Innovative animals are those able to solve novel problems or invent novel solutions to existing problems. Despite the important ecological and evolutionary consequences of innovation, we still know very little about the traits that vary among individuals within a species to make them more or less innovative. Here we examine innovative problem solving by spotted hyenas (Crocuta crocuta) in their natural habitat, and demonstrate for the first time in a non-human animal that those individuals exhibiting a greater diversity of initial exploratory behaviours are more successful problem solvers. Additionally, as in earlier work, we found that neophobia was a critical inhibitor of problem-solving success. Interestingly, although juveniles and adults were equally successful in solving the problem, juveniles were significantly more diverse in their initial exploratory behaviours, more persistent and less neophobic than were adults. We found no significant effects of social rank or sex on success, the diversity of initial exploratory behaviours, behavioural persistence or neophobia. Our results suggest that the diversity of initial exploratory behaviours, akin to some measures of human creativity, is an important, but largely overlooked, determinant of problem-solving success in non-human animals. PMID:22874748
The Functional Equivalence of Problem Solving Skills
ERIC Educational Resources Information Center
Simon, Herbert A.
1975-01-01
This analysis of solutions to the Tower of Hanoi Problem underscores the importance of subject-by-subject analysis of "What is learned" in understanding human behavior in problem-solving situations, and provides a technique for describing subjects' task performance programs in detail. (Author/BJG)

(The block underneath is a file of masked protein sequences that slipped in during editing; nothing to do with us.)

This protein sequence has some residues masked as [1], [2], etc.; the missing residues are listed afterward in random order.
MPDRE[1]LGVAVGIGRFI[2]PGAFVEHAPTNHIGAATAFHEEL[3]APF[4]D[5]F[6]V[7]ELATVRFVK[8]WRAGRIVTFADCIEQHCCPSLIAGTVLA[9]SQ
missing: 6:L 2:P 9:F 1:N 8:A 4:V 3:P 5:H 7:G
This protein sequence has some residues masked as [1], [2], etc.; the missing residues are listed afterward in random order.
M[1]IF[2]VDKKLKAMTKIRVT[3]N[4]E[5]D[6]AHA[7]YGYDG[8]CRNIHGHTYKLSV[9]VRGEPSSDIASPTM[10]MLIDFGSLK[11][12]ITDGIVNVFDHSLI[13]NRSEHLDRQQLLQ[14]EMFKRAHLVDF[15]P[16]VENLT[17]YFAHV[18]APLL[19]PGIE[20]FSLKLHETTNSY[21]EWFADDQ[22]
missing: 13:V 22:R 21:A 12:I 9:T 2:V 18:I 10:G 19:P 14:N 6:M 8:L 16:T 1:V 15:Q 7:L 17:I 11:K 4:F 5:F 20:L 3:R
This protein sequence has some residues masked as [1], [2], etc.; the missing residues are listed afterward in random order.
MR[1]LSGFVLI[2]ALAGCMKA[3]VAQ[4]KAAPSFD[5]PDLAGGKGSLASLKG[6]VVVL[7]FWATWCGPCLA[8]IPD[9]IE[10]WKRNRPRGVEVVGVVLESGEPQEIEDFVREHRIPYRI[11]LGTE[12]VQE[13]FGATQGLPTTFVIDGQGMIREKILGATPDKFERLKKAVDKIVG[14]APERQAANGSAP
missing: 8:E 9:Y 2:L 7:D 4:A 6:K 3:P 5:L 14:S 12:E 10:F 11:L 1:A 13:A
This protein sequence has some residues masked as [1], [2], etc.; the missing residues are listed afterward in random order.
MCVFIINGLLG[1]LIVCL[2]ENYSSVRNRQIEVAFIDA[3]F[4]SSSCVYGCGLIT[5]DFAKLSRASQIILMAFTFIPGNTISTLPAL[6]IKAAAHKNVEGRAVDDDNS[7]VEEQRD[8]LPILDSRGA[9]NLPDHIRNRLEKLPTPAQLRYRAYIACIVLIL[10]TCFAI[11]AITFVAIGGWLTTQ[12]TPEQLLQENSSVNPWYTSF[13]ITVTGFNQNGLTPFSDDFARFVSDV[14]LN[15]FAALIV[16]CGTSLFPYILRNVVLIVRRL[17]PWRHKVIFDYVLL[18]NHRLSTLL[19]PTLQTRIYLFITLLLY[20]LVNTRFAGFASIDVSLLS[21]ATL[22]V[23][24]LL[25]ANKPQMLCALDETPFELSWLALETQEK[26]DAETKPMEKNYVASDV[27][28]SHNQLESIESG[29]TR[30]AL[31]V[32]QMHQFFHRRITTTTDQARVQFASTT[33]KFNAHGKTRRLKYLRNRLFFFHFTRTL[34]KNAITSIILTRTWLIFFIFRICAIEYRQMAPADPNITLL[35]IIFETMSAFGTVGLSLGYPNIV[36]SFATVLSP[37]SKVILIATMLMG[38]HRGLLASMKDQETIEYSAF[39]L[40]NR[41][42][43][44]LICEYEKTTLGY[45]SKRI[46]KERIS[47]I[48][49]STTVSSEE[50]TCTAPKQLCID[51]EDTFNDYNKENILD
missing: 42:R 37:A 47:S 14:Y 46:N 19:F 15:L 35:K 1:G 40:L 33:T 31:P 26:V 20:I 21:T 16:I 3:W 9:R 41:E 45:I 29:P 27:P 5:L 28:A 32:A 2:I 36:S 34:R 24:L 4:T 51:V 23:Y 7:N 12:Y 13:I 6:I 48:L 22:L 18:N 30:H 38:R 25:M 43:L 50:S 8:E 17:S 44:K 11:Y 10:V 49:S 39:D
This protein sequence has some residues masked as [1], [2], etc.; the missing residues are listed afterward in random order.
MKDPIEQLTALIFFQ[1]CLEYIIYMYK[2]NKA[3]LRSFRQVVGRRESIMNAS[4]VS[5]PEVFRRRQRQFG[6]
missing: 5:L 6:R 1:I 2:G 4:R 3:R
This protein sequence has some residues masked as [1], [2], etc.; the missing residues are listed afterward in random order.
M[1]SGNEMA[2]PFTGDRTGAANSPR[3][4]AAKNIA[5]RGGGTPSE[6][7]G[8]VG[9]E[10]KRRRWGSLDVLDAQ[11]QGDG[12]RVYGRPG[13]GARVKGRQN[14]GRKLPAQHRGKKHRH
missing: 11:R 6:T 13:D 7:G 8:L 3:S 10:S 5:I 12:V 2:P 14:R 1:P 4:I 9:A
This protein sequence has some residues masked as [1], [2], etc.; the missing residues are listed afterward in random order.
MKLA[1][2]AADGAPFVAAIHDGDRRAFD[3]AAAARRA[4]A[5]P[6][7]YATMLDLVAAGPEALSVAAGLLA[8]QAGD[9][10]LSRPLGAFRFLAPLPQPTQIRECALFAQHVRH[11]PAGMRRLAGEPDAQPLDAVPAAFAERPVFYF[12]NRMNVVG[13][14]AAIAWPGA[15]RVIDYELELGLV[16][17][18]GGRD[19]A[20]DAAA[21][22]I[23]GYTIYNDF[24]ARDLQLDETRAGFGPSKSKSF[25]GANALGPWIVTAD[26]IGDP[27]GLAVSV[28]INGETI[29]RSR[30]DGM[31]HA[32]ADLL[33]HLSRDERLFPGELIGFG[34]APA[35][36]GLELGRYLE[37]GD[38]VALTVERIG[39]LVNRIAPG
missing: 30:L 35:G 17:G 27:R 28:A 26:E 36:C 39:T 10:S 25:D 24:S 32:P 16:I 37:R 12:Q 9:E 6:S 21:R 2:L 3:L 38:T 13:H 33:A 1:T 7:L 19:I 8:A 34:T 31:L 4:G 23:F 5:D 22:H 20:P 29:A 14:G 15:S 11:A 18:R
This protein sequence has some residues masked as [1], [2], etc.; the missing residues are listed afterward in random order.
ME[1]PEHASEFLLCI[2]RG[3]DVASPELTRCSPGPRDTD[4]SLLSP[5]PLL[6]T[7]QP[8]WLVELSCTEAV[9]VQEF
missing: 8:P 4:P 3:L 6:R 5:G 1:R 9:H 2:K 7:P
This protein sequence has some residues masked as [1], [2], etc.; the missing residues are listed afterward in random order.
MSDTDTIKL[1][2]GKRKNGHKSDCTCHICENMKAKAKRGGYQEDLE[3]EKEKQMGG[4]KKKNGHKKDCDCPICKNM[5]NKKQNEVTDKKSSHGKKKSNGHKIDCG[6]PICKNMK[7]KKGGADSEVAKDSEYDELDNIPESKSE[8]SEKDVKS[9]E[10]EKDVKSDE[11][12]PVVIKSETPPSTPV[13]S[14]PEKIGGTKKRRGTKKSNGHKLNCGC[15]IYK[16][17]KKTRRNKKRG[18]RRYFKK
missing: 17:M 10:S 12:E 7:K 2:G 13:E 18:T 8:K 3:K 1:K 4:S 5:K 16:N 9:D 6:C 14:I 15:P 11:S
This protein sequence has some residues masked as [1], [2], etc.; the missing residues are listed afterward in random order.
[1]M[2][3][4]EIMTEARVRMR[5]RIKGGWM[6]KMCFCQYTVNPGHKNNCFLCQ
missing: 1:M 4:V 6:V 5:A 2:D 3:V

Using Bibliotherapy To Teach Problem Solving.
ERIC Educational Resources Information Center
Forgan, James W.
2002-01-01
This article discusses how students with high-incidence disabilities can benefit from using bibliotherapy by learning to become proactive problem solvers. A sample lesson plan is presented based on a teaching framework for bibliotherapy and problem solving that contains the elements of prereading, guided reading, post-reading discussion, and a…
Using CAS to Solve Classical Mathematics Problems
ERIC Educational Resources Information Center
Burke, Maurice J.; Burroughs, Elizabeth A.
2009-01-01
Historically, calculus has displaced many algebraic methods for solving classical problems. This article illustrates an algebraic method for finding the zeros of polynomial functions that is closely related to Newton's method (devised in 1669, published in 1711), which is encountered in calculus. By exploring this problem, precalculus students…
GIS Live and Web Problem Solving
ERIC Educational Resources Information Center
Hagevik, R.; Hales, D.; Harrell, J.
2007-01-01
GIS Live is a live, interactive, web problem-solving (WPS) program that partners Geographic Information Systems (GIS) professionals with educators to implement geospatial technologies as curriculum-learning tools. It is a collaborative effort of many government agencies, educational institutions, and professional organizations. Problem-based…
Using Programmable Calculators to Solve Electrostatics Problems.
ERIC Educational Resources Information Center
Yerian, Stephen C.; Denker, Dennis A.
1985-01-01
Provides a simple routine which allows first-year physics students to use programmable calculators to solve otherwise complex electrostatic problems. These problems involve finding electrostatic potential and electric field on the axis of a uniformly charged ring. Modest programing skills are required of students. (DH)